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High-Tech Crimefighting, Cuba's Forgotten Art Schools, And Intiman's Reopening

Steve Scher
07/12/2012 at 9:00 a.m.

Seattle City Council Considers Shot–Tracking Technology: This afternoon, a Seattle City Council committee hears about acoustic gunshot–detection technology that helps law enforcement track and respond to gunfire. Does high tech help fight crime? We'll consider the latest technological upgrades in policing.

Cuba's Architectural Surprise: After the revolution, Fidel Castro and Che Guevara started a school to reinvent Cuban architecture. They chose the Cuban architects Ricardo Porro, Vittorio Garatti and Roberto Gottardi to run the schools. But soon, they fell out of favor and were attacked for ideological impurity. The brick and masonry school buildings stood for years in various stages of disrepair, symbols of the promise and failures of the Cuban regime. Architect and author John Loomis has been rummaging around the ruins to tell the story of this corner of the Cuban regime and the architecture of politics.

Apartment Gardening: If you live in the city, you might want to grow your own food and eat fresh herbs. But you also might live in an apartment with no lawn. Does that mean farmer's markets are all you have? No! You can grow your very own garden in your apartment. Gardener and writer Amy Pennington tells us how.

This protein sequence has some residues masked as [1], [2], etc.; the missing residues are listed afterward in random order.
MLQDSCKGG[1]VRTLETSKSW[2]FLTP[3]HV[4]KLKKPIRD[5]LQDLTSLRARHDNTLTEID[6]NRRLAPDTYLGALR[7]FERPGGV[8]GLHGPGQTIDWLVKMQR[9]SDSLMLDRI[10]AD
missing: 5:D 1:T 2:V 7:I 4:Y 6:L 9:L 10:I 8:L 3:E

Art Of Our City: Seattle's Intiman Theater reopens this weekend. Intiman closed abruptly 15 months ago after the company revealed it owed more than $1 million to creditors. But instead of a regular season of plays, the new Intiman is offering audiences a four–play summer festival. Andrew Russell is the man at the artistic helm of the Intiman Summer Festival. In this edition of the Art Of Our City, Russell talks to Marcie Sillman about why Intiman chose to produce a repertory festival, and why the theater company needs it to be a critical and financial success.

Related Event

John Loomis speaks tonight at Seattle's Central Library at 7:00 p.m.


Jim Byrne is a professor of criminal justice and criminology at University of Massachusetts, Lowell.

John Loomis is author of "Revolution of Forms: Cuba's Forgotten Art Schools." Loomis is an architect, educator and author whose other writings have appeared in Design Book Review, Progressive Architecture and many other publications. In 2002, he co–chaired the Association of Collegiate Schools of Architecture (ACSA) International Conference in Havana.

Amy Pennington is the creator and owner of GoGo Green Garden, a business where she builds, plants and tends edible gardens for city people in their backyards. She also runs, a website that pairs city gardeners with unused garden space. Her new book is "Apartment Gardening: Plants, Projects and Recipes for Growing Food in Your Urban Home."

Andrew Russell is artistic director at Intiman Theatre.

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